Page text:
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Readers' Forum - A worrying problem

09 June 2005
Issue: 4011 / Categories:

My query concerns the Inland Revenue's technical note dated 2 December 2004, which was entitled 'Avoidance and employment-related securities — proposals to amend ITEPA 2003, Part 7' and in particular paragraph 30.
First, it seems to be generally accepted that the shares held by a director/shareholder of a family company with, say, just husband and wife shareholders, are employment-related securities.

My query concerns the Inland Revenue's technical note dated 2 December 2004, which was entitled 'Avoidance and employment-related securities — proposals to amend ITEPA 2003, Part 7' and in particular paragraph 30.
First, it seems to be generally accepted that the shares held by a director/shareholder of a family company with, say, just husband and wife shareholders, are employment-related securities.
ITEPA 2003, s 447(4) therefore seems to apply to husband and wife companies as well as the obvious cases of avoidance at which it is primarily aimed. The proposed revision to s 447(4) seems to mean that all dividends paid by family companies will be reclassified as earned income, since the main purpose of paying dividends rather than directors' remuneration is 'the avoidance of tax or NICs'.
If this is correct, it is a very worrying development, however, there does not appear to have been an outcry in Taxation magazine or elsewhere. I therefore hope that my analysis is incorrect and should be very grateful if readers could explain why.
I realise that these provisions, although included in Schedule 2 of the original Finance Bill, did not make it into the initial FA 2005 because of the election, but they will presumably be included in Finance (No 2) Act 2005.
Query T16,620 — Worried.


Reply from 'The Weather Man'

I am sure that, to the general tax practitioner, the subject of 'employment-related securities' is starting to seem like a grass-covered quagmire; what might seem like a green and pleasant meadow could, when strayed into, turn out to be a muddy bog that entraps the unsuspecting. Simon's Direct Tax Service — at E4.508A — states that 'The provisions in ITEPA 2003, Part 7 Ch 4
(ss 447 — 450) perform something of a “sweeping-up” function. The drafting is, presumably deliberately, broad. It is designed to encompass any benefits that are received through ownership of employment-related securities, provided that such a benefit is connected with the employment, rather than ownership per se, and provided that the benefit is not otherwise chargeable to income tax'.
When we look at s 447 ('Charge on other chargeable benefits from securities'), it seems — like our green and pleasant land — fairly innocuous at first sight. It states that 'This Chapter applies if an associated person receives a benefit by virtue of the ownership of employment-related securities by that person or another associated person'.
S 447(4) then qualifies matters by providing that 'This section does not apply if the benefit is otherwise chargeable to income tax'. The section therefore seems fairly narrow in that it only applies where a benefit is received by an associated person and there is the qualification that it does not apply if the benefit has already been charged to tax.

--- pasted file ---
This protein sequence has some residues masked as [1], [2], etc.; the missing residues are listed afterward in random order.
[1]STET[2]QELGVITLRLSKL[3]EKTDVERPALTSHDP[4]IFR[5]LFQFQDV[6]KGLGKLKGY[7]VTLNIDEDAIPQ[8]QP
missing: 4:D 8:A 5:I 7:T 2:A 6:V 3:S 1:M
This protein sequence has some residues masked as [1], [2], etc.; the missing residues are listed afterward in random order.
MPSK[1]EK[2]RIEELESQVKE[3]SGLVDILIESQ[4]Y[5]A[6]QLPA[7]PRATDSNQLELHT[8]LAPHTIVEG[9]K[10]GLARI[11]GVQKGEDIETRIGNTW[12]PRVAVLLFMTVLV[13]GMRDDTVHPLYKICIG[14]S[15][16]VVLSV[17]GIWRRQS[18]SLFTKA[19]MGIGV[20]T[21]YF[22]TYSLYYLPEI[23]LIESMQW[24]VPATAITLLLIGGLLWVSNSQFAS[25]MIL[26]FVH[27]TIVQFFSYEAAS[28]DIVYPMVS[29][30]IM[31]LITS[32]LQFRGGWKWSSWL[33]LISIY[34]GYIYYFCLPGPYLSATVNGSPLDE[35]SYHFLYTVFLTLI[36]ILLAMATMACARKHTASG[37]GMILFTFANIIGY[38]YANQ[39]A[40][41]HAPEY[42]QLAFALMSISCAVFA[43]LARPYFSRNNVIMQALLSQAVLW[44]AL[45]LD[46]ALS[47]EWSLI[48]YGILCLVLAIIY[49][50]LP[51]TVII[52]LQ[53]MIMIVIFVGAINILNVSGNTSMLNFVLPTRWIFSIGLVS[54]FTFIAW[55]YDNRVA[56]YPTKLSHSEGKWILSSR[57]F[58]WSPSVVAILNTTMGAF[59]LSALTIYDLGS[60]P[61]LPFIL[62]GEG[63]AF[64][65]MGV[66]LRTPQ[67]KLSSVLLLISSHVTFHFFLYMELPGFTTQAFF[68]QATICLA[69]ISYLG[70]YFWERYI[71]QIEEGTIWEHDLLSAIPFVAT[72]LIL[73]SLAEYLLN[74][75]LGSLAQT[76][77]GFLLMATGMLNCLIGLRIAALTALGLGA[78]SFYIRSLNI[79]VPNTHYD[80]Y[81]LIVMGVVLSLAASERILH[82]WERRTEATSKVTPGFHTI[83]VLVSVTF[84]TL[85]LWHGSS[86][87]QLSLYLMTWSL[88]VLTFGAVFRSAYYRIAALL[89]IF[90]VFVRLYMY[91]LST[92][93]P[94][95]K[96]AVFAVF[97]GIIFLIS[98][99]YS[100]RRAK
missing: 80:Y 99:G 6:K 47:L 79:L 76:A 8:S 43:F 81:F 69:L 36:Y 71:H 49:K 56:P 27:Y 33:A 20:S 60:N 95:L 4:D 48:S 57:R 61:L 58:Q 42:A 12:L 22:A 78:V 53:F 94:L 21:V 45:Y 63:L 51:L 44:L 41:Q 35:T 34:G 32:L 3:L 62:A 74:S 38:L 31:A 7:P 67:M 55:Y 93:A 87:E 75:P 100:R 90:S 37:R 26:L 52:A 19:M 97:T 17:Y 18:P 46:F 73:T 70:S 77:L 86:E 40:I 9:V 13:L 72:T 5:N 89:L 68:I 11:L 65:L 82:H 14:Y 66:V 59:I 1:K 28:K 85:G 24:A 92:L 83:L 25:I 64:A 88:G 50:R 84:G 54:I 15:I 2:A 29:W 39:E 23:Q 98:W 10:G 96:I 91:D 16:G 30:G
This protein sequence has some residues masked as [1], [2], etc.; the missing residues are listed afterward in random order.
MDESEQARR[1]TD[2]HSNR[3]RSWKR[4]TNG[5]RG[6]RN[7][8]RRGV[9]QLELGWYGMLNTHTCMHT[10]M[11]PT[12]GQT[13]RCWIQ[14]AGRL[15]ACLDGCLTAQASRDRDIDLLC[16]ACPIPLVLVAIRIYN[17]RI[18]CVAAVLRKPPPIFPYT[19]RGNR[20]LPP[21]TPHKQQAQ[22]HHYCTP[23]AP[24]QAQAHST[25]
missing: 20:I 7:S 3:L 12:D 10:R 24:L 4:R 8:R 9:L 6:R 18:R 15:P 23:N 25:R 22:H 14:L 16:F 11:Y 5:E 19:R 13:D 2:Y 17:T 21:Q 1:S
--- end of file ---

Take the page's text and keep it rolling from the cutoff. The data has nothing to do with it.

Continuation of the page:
The problem is that the original Finance Bill 2005 proposed that s 447(4) be rewritten, such that 'if the benefit is otherwise chargeable to income tax this section does not apply unless [my italics] something has been done which affects the employment-related securities as part of a scheme or arrangement the main purpose (or one of the main purposes) of which is the avoidance of tax or National Insurance contributions'. Now in the light of the scenario posited by Worried this looks rather more serious.
At first sight, my thoughts were that this was an example of poor legislative drafting; 'shome mistake surely', the Revenue would not be advocating double taxation, would it? But any hopes in that regard are dashed by a look at the Explanatory Notes which confirm the intention that a double charge to tax can arise.
To be fair to Taxation, this possibility was mentioned by Amanda Flint in 'More uncertainty' (17 February 2005), where she warned that 'there is potential for Chapter 4 to be used, in effect, as a penalty for arrangements viewed with disfavour by the Inland Revenue'. The question is, what might those arrangements be?
The CIOT has commented on this. Anne Redston, chair of the personal taxes sub-committee has expressed concern that the provision is 'very broad' and there is difficulty in reconciling the double tax nature of the proposed section with Dawn Primarolo's desire to see people paying 'the proper amount of tax'. The fact that FA 2005 was passed after only four hours of debate by the House of Commons in what was called a 'travesty of democracy' by the Low Incomes Tax Reform Group does not exactly reassure one that this will receive detailed review. Putting political affiliations aside, this cannot be helped by the deselection of Howard Flight MP, who in previous years has been a major contributor to the debating of Finance Bills. I am sorry to sound cynical, but perhaps the best that we can hope for is probably some guidance from HMRC as to what 'somethings' they think will be caught by s 447(4).
Just remind me; self-assessment was going to be simple, wasn't it?

Issue: 4011 / Categories:
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